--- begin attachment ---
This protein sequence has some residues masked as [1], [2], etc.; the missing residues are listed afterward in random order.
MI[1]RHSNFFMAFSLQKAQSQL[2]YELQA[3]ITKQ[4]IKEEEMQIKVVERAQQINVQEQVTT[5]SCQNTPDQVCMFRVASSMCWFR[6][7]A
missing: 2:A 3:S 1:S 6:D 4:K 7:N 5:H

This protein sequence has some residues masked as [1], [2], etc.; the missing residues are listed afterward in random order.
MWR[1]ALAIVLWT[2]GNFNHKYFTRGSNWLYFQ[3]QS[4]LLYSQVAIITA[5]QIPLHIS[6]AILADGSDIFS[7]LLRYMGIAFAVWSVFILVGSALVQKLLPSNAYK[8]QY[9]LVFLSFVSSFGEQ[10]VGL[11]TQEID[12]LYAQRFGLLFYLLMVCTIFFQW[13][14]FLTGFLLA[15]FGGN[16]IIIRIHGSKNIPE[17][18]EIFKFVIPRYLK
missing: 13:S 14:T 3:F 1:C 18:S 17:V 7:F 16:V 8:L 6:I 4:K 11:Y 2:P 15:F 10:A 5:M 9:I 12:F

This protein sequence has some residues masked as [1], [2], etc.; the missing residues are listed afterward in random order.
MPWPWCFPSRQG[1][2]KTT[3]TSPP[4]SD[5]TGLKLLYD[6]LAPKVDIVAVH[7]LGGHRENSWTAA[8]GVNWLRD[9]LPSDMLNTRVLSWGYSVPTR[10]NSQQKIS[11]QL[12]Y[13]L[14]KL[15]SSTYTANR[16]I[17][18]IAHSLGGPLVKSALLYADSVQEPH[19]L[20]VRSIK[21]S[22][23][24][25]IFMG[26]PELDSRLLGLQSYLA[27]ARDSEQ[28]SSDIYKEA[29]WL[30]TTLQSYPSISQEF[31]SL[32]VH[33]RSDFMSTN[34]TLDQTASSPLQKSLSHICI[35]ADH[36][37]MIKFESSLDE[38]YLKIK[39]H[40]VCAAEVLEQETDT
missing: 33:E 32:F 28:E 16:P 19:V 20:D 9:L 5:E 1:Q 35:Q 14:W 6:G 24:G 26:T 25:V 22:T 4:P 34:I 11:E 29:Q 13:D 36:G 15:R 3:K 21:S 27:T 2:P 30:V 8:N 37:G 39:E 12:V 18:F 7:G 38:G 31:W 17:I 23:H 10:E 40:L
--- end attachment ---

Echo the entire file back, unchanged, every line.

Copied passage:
This protein sequence has some residues masked as [1], [2], etc.; the missing residues are listed afterward in random order.
MI[1]RHSNFFMAFSLQKAQSQL[2]YELQA[3]ITKQ[4]IKEEEMQIKVVERAQQINVQEQVTT[5]SCQNTPDQVCMFRVASSMCWFR[6][7]A
missing: 2:A 3:S 1:S 6:D 4:K 7:N 5:H

This protein sequence has some residues masked as [1], [2], etc.; the missing residues are listed afterward in random order.
MWR[1]ALAIVLWT[2]GNFNHKYFTRGSNWLYFQ[3]QS[4]LLYSQVAIITA[5]QIPLHIS[6]AILADGSDIFS[7]LLRYMGIAFAVWSVFILVGSALVQKLLPSNAYK[8]QY[9]LVFLSFVSSFGEQ[10]VGL[11]TQEID[12]LYAQRFGLLFYLLMVCTIFFQW[13][14]FLTGFLLA[15]FGGN[16]IIIRIHGSKNIPE[17][18]EIFKFVIPRYLK
missing: 13:S 14:T 3:F 1:C 18:S 17:V 7:F 16:V 8:L 6:I 4:K 11:Y 2:P 15:F 10:A 5:M 9:I 12:F

This protein sequence has some residues masked as [1], [2], etc.; the missing residues are listed afterward in random order.
MPWPWCFPSRQG[1][2]KTT[3]TSPP[4]SD[5]TGLKLLYD[6]LAPKVDIVAVH[7]LGGHRENSWTAA[8]GVNWLRD[9]LPSDMLNTRVLSWGYSVPTR[10]NSQQKIS[11]QL[12]Y[13]L[14]KL[15]SSTYTANR[16]I[17][18]IAHSLGGPLVKSALLYADSVQEPH[19]L[20]VRSIK[21]S[22][23][24][25]IFMG[26]PELDSRLLGLQSYLA[27]ARDSEQ[28]SSDIYKEA[29]WL[30]TTLQSYPSISQEF[31]SL[32]VH[33]RSDFMSTN[34]TLDQTASSPLQKSLSHICI[35]ADH[36][37]MIKFESSLDE[38]YLKIK[39]H[40]VCAAEVLEQETDT
missing: 33:E 32:F 28:E 16:P 19:V 20:D 9:L 5:E 1:Q 35:Q 14:W 6:G 24:G 26:T 25:V 22:T 4:P 34:I 11:E 29:Q 13:D 36:G 15:R 3:K 21:S 27:T 2:P 30:V 8:N 37:G 39:E 12:V 18:F 7:G 38:G 31:W 17:I 23:H 10:E 40:L